Tia Gostelow’s sophomore record ‘Chrysalis’ is aptly named.
Almost two years on from the release of her debut album, ‘Thick Skin’, the rising star is entering a new chapter defined by growth – both personal and musical.
Tia’s love for music can be directly traced back to one influential moment in 2009 when she was ten years old. “I remember going down to the Snowy Mountains to this festival called CMC Rocks the Snowy, and I saw Taylor Swift playing,” Tia shares.
“She was still wearing the blue, sparkly dress and had the silver, sparkly guitar. I just remember instantly falling in love with her and thinking I wanted to be exactly like her.
“That was the thing that ignited this passion for music in me.”
Upon returning to her remote home of Groote Eylandt in the Northern Territory after the festival, Tia asked her mum to order her a guitar from eBay. With no music teachers on the island, Tia taught herself to play and held living room performances for her parents every weekend.
After moving back to her birthplace, Mackay, with her family in 2010, the young musician worked her way to competing in country music contests most weekends and eventually playing in pubs in her high school years.
“It was cool to balance out all those sad and anxious moments [on the album] with really fun, vibrant music.” - Tia Gostelow
Tia’s music career gained traction after she wrote and recorded her first song, ‘State Of Art’, when she was 16.
After uploading the song to triple j Unearthed and getting into 2016’s Unearthed High top five, she started working on her debut album ‘Thick Skin’ – a concept she was “petrified about” initially.
A Queensland Music Award and triple j Feature Album later, the Queensland musician is thrilled to be releasing her second album.
Produced by Oscar Dawson of Holy Holy, the record blends Tia’s indie-pop sound with a lush ‘80s influence. Importantly, it also marks Gostelow coming into her own and taking control of her creative output.
“When I recorded ‘Thick Skin’, I was less confident and didn’t really know what I wanted. I found it hard to get my input in. I had so much self-doubt that I didn’t know what I was doing because I was so young,” Tia says.
This time around, Tia knew she wanted to explore an ‘80s-inspired synth-pop sound.
Heavily influenced by Broods’ ‘Don’t Feed The Pop Monster’, Gostelow decided she wanted to take a stylised approach to the project, leading to the album’s distinctive ‘neon-noir’ aesthetic.
“I used [‘Don’t Feed The Pop Monster’] as a drawing point for the things I wanted to do on my own record. It made me want to get a really good creative team together to make sure that my visuals are just as important as the music.”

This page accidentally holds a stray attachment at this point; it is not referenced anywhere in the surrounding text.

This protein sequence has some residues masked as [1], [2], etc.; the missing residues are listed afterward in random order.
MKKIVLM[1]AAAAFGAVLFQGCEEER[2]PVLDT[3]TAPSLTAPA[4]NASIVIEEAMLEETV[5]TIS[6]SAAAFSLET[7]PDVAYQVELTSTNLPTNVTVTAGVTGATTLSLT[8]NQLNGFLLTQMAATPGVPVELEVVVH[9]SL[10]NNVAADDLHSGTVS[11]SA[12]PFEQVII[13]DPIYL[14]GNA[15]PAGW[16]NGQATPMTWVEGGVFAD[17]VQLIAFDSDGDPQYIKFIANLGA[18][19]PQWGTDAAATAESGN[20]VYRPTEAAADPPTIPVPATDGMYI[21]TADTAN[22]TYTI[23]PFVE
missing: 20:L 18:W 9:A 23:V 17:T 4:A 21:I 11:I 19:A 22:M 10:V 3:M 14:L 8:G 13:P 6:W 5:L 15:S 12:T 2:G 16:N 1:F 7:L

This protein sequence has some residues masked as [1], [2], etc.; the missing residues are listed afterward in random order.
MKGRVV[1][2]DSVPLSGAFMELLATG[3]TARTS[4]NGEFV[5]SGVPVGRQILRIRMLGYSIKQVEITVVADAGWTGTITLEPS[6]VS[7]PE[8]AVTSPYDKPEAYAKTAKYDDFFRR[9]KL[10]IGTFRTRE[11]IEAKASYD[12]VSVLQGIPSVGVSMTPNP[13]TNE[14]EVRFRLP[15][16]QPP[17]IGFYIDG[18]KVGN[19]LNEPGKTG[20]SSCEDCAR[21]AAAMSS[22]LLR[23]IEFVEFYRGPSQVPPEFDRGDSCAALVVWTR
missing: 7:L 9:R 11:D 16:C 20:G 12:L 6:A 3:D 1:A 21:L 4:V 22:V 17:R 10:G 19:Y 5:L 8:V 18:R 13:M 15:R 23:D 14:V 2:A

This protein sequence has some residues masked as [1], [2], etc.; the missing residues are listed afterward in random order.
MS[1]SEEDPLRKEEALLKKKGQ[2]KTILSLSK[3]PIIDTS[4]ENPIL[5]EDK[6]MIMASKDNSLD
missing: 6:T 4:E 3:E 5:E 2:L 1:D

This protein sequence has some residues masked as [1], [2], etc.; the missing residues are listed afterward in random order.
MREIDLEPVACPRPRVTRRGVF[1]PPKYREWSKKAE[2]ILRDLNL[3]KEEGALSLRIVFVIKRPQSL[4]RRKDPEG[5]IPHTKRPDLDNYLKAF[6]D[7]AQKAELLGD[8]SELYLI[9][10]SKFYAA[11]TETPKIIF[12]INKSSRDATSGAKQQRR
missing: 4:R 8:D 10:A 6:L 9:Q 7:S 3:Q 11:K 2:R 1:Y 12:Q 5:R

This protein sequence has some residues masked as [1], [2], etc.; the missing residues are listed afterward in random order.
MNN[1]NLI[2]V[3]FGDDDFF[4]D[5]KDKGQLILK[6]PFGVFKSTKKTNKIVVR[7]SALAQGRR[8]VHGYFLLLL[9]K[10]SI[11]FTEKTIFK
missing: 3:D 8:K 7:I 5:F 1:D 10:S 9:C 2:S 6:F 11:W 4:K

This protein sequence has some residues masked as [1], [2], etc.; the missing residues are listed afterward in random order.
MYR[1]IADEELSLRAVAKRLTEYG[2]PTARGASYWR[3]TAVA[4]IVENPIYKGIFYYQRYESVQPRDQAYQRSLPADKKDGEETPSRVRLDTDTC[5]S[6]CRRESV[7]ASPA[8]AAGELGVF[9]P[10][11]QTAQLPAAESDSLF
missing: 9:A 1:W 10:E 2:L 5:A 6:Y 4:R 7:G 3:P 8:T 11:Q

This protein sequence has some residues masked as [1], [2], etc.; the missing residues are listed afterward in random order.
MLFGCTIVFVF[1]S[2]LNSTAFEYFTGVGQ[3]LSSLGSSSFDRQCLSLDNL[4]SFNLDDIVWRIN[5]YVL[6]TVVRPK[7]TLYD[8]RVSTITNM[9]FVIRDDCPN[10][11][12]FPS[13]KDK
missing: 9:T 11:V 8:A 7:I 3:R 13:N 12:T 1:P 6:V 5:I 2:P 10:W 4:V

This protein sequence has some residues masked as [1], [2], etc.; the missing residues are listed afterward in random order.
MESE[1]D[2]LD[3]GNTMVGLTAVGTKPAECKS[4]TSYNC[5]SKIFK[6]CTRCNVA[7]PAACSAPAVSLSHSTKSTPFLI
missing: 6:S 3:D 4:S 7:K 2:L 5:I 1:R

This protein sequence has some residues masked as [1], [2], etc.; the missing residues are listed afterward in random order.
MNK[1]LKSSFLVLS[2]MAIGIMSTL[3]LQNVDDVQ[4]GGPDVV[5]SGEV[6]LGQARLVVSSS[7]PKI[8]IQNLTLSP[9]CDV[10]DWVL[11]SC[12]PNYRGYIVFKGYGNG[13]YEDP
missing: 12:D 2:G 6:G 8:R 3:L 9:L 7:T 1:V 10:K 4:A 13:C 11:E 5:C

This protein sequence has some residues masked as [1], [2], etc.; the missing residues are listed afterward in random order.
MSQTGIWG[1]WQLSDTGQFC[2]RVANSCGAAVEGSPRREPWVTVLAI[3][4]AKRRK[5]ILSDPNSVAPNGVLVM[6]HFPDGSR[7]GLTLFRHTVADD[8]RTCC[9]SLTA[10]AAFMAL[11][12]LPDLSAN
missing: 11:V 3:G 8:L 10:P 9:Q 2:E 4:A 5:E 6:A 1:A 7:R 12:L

On the musical side of things, Tia met with producer Oscar Dawson and hit it off instantly. “Oscar’s a dag and I love it – he’s super fun and sarcastic.
“I feel like there are some people that you really click with and work really well with, and he’s just one of those people,” she says.
In contrast to her experience working on ‘Thick Skin’, Tia felt comfortable expressing her ideas and taking a more hands-on approach to the recording and production of ‘Chrysalis’.
“I played the bass, piano and the synth in some songs. I really wanted to be more involved and express my opinions a lot more – and Oscar worked really well with me to do that,” she says.
“He was encouraging me to do things that he knew would sound great on the album that I probably wouldn’t have done if he wasn’t there, like some of the big notes in the songs. I was very hesitant about doing them, but they ended up sounding amazing. He’s so talented at what he does.”
In addition to working with Oscar, Tia co-wrote with a variety of musicians for ‘Chrysalis’ including Tim Carroll (also of Holy Holy), Japanese Wallpaper, Ben Stewart (Slowly Slowly), Sam Telford (Vera Blue) and LANKS, who Tia previously worked with on the chart-topping ‘Strangers’.
Despite the album’s danceable, upbeat sound, its themes draw on Tia’s difficult personal circumstances over the last two years.
She wrote many of the songs while living alone in Brisbane during “the loneliest and most anxious state I’ve been in”, struggling to navigate life away from her family and partner.
Regularly flying to Melbourne and Sydney for co-writing sessions was a welcome reprieve. “It was really good to go into those sessions and just write about it and deal with all those emotions that way,” she says.
“The other day I was reading out the lyrics to figure out what to put on merch, and when I was reading, I thought these are pretty depressing songs – but when you hear them with the music it doesn’t seem that way. It was cool to balance out all those sad and anxious moments with really fun, vibrant music.”
With COVID-19 restrictions easing, Tia is eager to play her first shows since February at the end of October. She currently has three dates booked in Brisbane, Toowoomba and the Gold Coast, and hopes to continue promoting ‘Chrysalis’ with a national tour when it’s safe to do so.
It’s been a big, few years for Tia, and with her exciting new musical direction and ever-growing confidence, her future will undoubtedly be even bigger.
‘Chrysalis’ is released on 30 October. Pre-order it.
Tia Gostelow plays The Outpost (Brisbane) 30 October (2 shows), The Met Hotel (Toowoomba) 31 October and Miami Marketta (Gold Cost) 1 November. Tickets are on sale.